Tsaltas, Georgia-Zetta H. (1994) Internalization of a monoclonal antibody recognizing carcinoembryonic antigen (CEA) by human cancer cell lines. Doctoral (PhD) thesis, Memorial University of Newfoundland.
- Accepted Version
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Monoclonal antibody (Mab) internalization by cancer cells has been recently gaining increasing recognition as one of the important factors affecting the action of Mabs or immunoconjugates (ICs) on tumour sites. This project addresses the underexplored subject of internalization, by comparing existing internalization assays in terms of accuracy and consistency, as well as by developing more rapid and concise methods for the detection of internalized antibody. A number of in vitro techniques for investigating internalization are evaluated, using a model which consists of a well characterized anticarcinoembryonic antigen (anti-CEA) Mab and a number of CEA expressing human cancer cell lines. Employing two alternative radiolabelling assays, evidence for internalization of an anti-CEA Mab by a CEA-positive colorectal cancer cell line (LS174T) was obtained throughout the time intervals examined (5 min to 150 min.). A widely employed internalization assay involving the use of a low pH buffer for the dissociation of surface antigen-antibody bonds, has been thoroughly analyzed and shown not to fulfill its alleged role, thereby introducing inaccuracies in the experimental method. Electronmicroscopy employing horseradish-peroxidase labelled anti-CEA Mab, permitted the direct visualization of anti-CEA Mab related staining in intracellular compartments of a high CEA-expressor human colorectal cell line (SKCO1). SDS/PAGE analysis of samples derived from cytosolic and membrane components of solubilized cells from lung and colonic cancer cell lines, provided evidence for non-degraded internalized anti-CEA Mab throughout seven half hour intervals, starting at 5 minutes. Internalized anti-CEA was detected in all CEA expressing cell lines (LS174T, SKCO1, BENN) but not in the case of a very low CEA expressor line (COLO 320). When the last method was compared to a newly developed internalization assay involving flow cytometry, results were very similar for all the above cell lines. Given that these two methods consistently provided comparable results, use of flow cytometry for the detection of internalized antibody is suggested as a fast and uncomplicated alternative to the internalization assays used at present. Finally, the question of the endocytic route followed by CEA-anti-CEA complexes is addressed through blocking clathrin-mediated endocytosis in the cell lines examined. Preliminary results indicate that such complexes may be internalized only partially by clathrin-coated vesicles, with an alternative uptake-endocytic mechanism also at work.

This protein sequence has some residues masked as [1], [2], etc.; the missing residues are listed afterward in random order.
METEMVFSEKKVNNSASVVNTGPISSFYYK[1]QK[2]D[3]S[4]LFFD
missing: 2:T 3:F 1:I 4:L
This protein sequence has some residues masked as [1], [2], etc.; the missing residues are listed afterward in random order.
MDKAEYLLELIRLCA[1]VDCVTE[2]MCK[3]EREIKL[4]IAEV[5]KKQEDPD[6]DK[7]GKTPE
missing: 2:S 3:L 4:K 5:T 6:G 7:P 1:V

|Item Type:||Thesis (Doctoral (PhD))|
|Additional Information:||Bibliography: leaves 246-294.|
|Department(s):||Medicine, Faculty of|
|Library of Congress Subject Heading:||Monoclonal antibodies; CEA (Oncology)|
|Medical Subject Heading:||Antibodies, Monoclonal; Carcinoembryonic Antigen|
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